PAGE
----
keywords = "Biological motion, Imitation, Reaction time",
author = "Katsumi Watanabe",
year = "2008",
month = "3",
doi = "10.1016/j.cognition.2007.06.001",
language = "English",
volume = "106",
pages = "1514--1524",
journal = "Cognition",
issn = "0010-0277",
publisher = "Elsevier",
number = "3",

}

TY - JOUR

T1 - Behavioral speed contagion

T2 - Automatic modulation of movement timing by observation of body movements

AU - Watanabe, Katsumi

PY - 2008/3

Y1 - 2008/3

N2 - To coordinate our actions with those of others, it is crucial to not only choose an appropriate category of action but also to execute it at an appropriate timing. It is widely documented that people tend to unconsciously mimic others' behavior. The present study show that people also tend to modify their movement timing according to others' movements even when the observed and the to-be-executed movements are unrelated. Observers viewed either point-light biological motion, scrambled biological motion, or solid object motion. The stimulus sequence was presented at three different (half, normal, and double) rates. After a 300-2400-ms blank period, the observers performed a simple choice reaction-time task that was unrelated to the presented stimulus sequence. The observation of the biological motion produced a negative correlation between reaction time and stimulus speed, whereas no such trend was observed with the scrambled or solid object motion. Furthermore, speed-dependent modulation occurred only when the task was imposed within approximately 1 s after the offset of the biological motion. These results suggest that behavioral tempo may be contagious; the speed of others' movements may automatically influence the timing of movement execution by the observer.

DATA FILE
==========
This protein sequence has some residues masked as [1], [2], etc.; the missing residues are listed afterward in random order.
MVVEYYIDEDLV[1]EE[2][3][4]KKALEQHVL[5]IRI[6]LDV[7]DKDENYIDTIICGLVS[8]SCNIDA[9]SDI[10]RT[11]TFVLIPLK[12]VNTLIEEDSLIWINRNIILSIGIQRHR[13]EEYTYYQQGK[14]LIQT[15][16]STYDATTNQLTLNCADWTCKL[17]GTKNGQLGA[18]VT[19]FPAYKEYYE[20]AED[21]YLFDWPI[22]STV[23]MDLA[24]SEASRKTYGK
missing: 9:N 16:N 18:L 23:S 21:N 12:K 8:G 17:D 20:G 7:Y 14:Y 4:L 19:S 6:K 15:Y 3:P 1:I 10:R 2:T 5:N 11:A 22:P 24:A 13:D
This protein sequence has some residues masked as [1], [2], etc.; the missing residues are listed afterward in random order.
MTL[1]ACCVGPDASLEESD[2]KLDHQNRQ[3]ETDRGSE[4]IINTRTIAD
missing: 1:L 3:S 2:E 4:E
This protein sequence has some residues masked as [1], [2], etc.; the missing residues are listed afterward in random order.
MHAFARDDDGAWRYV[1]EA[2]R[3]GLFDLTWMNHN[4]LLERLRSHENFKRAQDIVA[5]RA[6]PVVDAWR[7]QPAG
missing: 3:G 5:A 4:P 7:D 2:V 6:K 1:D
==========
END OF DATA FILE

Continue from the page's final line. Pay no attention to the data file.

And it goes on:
AB - To coordinate our actions with those of others, it is crucial to not only choose an appropriate category of action but also to execute it at an appropriate timing. It is widely documented that people tend to unconsciously mimic others' behavior. The present study show that people also tend to modify their movement timing according to others' movements even when the observed and the to-be-executed movements are unrelated. Observers viewed either point-light biological motion, scrambled biological motion, or solid object motion. The stimulus sequence was presented at three different (half, normal, and double) rates. After a 300-2400-ms blank period, the observers performed a simple choice reaction-time task that was unrelated to the presented stimulus sequence. The observation of the biological motion produced a negative correlation between reaction time and stimulus speed, whereas no such trend was observed with the scrambled or solid object motion. Furthermore, speed-dependent modulation occurred only when the task was imposed within approximately 1 s after the offset of the biological motion. These results suggest that behavioral tempo may be contagious; the speed of others' movements may automatically influence the timing of movement execution by the observer.

KW - Biological motion

KW - Imitation

KW - Reaction time

UR - http://www.scopus.com/inward/record.url?scp=38649124025&partnerID=8YFLogxK

UR - http://www.scopus.com/inward/citedby.url?scp=38649124025&partnerID=8YFLogxK

U2 - 10.1016/j.cognition.2007.06.001

DO - 10.1016/j.cognition.2007.06.001

M3 - Article

VL - 106

SP - 1514

EP - 1524

JO - Cognition

JF - Cognition

SN - 0010-0277

IS - 3

ER -